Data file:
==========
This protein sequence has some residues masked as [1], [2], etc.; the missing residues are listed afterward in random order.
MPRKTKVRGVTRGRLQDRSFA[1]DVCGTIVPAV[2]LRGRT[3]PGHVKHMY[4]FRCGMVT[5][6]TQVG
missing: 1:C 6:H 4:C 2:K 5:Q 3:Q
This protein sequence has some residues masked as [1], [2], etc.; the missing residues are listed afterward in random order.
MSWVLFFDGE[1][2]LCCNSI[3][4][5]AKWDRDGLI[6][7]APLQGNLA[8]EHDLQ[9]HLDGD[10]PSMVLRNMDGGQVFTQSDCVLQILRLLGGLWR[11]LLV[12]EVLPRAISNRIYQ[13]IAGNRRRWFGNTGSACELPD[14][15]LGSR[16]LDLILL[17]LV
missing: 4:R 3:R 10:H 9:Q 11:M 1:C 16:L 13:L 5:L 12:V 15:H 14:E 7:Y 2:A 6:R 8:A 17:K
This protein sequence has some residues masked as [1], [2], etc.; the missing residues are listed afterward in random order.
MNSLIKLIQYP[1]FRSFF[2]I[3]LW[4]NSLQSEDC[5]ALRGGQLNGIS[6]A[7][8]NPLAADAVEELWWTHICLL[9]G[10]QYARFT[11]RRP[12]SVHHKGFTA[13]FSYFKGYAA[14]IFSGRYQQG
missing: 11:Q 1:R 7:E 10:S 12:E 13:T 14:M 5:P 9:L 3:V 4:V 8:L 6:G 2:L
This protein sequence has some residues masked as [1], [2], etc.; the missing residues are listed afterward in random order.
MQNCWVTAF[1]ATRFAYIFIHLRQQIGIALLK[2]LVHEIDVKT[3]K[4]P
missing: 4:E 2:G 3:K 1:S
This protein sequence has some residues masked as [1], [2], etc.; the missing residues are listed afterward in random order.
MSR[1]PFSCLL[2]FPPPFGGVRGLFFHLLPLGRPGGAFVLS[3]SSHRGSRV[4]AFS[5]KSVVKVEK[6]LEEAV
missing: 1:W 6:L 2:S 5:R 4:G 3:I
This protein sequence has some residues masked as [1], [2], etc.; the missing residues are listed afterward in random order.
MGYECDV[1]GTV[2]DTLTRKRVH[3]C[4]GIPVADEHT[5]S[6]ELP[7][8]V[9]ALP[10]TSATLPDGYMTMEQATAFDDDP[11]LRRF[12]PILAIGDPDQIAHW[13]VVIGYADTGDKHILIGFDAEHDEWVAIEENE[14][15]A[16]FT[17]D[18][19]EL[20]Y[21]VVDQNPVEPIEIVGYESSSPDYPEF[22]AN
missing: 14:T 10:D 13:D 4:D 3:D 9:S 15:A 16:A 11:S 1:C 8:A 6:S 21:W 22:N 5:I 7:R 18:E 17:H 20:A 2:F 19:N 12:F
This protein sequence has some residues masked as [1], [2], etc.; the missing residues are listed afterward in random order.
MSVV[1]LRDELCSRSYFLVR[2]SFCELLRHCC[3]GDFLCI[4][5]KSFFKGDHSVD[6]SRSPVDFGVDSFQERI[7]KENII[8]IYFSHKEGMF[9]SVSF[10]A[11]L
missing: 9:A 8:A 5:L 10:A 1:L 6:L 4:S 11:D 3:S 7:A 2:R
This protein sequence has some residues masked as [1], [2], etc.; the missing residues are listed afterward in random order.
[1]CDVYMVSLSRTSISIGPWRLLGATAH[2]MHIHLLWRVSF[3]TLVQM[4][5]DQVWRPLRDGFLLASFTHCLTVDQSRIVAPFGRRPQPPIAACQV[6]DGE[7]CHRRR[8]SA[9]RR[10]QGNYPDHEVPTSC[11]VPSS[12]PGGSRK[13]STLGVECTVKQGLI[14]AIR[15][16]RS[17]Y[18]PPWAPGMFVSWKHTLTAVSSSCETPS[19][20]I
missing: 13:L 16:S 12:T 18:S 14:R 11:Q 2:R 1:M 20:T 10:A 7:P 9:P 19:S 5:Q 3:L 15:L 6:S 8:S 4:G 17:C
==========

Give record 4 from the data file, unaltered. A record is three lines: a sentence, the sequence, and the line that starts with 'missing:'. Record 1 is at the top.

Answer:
This protein sequence has some residues masked as [1], [2], etc.; the missing residues are listed afterward in random order.
MQNCWVTAF[1]ATRFAYIFIHLRQQIGIALLK[2]LVHEIDVKT[3]K[4]P
missing: 4:E 2:G 3:K 1:S